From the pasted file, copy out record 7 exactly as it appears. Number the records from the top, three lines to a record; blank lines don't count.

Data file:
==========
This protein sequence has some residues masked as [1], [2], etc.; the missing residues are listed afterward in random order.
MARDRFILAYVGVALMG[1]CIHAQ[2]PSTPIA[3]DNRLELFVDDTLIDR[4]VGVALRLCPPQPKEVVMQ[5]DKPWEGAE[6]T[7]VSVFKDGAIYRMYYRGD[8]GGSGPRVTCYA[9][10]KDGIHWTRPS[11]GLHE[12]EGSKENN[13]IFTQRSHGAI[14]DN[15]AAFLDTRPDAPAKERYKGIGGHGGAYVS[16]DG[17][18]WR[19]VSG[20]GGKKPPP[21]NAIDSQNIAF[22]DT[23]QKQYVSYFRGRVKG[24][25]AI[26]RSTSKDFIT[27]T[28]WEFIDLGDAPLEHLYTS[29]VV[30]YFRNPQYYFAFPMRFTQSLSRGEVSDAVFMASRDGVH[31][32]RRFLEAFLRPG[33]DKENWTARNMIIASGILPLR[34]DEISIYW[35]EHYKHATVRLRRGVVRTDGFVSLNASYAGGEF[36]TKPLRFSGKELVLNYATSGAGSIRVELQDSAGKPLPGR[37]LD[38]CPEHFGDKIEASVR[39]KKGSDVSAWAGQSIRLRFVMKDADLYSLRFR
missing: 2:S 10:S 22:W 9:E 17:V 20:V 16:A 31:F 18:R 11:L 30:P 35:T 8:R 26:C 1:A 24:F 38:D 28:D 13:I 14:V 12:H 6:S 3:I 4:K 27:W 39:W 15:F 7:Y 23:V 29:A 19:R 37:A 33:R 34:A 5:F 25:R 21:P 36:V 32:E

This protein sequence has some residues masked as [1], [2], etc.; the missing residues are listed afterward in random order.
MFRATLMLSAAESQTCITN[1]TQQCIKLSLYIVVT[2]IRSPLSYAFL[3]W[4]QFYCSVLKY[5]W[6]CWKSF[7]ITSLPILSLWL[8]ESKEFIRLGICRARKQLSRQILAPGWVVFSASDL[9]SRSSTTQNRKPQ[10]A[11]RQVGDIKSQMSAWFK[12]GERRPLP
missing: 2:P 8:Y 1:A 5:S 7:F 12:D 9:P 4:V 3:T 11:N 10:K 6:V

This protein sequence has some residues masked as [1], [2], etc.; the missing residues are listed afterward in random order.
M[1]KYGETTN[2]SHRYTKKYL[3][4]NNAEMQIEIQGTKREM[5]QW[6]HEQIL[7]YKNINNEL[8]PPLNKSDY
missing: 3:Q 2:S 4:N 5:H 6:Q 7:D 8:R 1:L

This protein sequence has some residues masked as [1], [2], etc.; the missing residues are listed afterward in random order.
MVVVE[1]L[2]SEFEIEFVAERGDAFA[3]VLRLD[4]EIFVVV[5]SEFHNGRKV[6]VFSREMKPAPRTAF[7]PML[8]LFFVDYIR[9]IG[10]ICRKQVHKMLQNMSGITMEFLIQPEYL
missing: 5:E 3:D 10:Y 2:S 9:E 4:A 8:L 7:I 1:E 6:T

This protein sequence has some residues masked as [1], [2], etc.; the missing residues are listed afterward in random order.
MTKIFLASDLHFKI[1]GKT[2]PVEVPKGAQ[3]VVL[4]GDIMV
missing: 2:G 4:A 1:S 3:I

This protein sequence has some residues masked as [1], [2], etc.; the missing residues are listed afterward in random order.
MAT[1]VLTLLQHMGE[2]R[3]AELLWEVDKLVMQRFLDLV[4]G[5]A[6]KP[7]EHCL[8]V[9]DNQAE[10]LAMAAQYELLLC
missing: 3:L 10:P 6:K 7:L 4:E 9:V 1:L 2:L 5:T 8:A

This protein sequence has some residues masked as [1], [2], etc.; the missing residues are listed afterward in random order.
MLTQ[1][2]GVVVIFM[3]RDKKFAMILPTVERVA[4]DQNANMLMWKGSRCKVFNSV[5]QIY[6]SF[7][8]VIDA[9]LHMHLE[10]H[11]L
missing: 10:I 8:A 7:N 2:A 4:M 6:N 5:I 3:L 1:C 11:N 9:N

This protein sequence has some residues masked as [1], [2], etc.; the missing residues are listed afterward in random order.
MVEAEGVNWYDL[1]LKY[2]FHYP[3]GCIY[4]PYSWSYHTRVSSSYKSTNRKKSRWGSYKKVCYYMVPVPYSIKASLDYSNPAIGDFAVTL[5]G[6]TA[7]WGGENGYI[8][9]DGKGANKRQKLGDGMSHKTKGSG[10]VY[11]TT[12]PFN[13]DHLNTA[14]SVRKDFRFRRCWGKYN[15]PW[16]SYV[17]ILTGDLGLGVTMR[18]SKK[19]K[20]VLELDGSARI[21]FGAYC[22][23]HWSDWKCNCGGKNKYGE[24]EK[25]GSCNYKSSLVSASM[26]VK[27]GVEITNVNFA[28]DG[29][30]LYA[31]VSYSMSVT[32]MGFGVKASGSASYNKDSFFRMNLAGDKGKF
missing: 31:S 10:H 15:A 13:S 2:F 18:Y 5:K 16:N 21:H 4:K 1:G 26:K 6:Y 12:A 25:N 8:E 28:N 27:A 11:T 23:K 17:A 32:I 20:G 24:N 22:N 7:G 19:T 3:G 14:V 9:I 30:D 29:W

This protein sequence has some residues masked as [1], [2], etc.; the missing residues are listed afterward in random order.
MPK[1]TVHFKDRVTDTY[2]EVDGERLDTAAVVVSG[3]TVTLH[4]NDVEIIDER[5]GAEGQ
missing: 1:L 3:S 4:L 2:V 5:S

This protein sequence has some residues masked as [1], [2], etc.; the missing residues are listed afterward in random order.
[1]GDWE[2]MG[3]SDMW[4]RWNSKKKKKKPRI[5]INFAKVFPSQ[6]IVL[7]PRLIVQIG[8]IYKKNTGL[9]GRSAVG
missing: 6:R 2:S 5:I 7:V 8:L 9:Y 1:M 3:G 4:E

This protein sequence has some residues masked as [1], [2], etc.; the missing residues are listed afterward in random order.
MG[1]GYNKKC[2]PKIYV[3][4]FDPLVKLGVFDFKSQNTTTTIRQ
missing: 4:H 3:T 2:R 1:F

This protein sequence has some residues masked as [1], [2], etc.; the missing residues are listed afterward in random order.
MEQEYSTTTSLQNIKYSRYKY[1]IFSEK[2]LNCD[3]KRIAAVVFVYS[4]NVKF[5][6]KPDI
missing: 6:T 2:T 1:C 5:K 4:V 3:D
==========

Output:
This protein sequence has some residues masked as [1], [2], etc.; the missing residues are listed afterward in random order.
MLTQ[1][2]GVVVIFM[3]RDKKFAMILPTVERVA[4]DQNANMLMWKGSRCKVFNSV[5]QIY[6]SF[7][8]VIDA[9]LHMHLE[10]H[11]L
missing: 10:I 8:A 7:N 2:A 4:M 6:N 5:I 3:L 1:C 11:N 9:N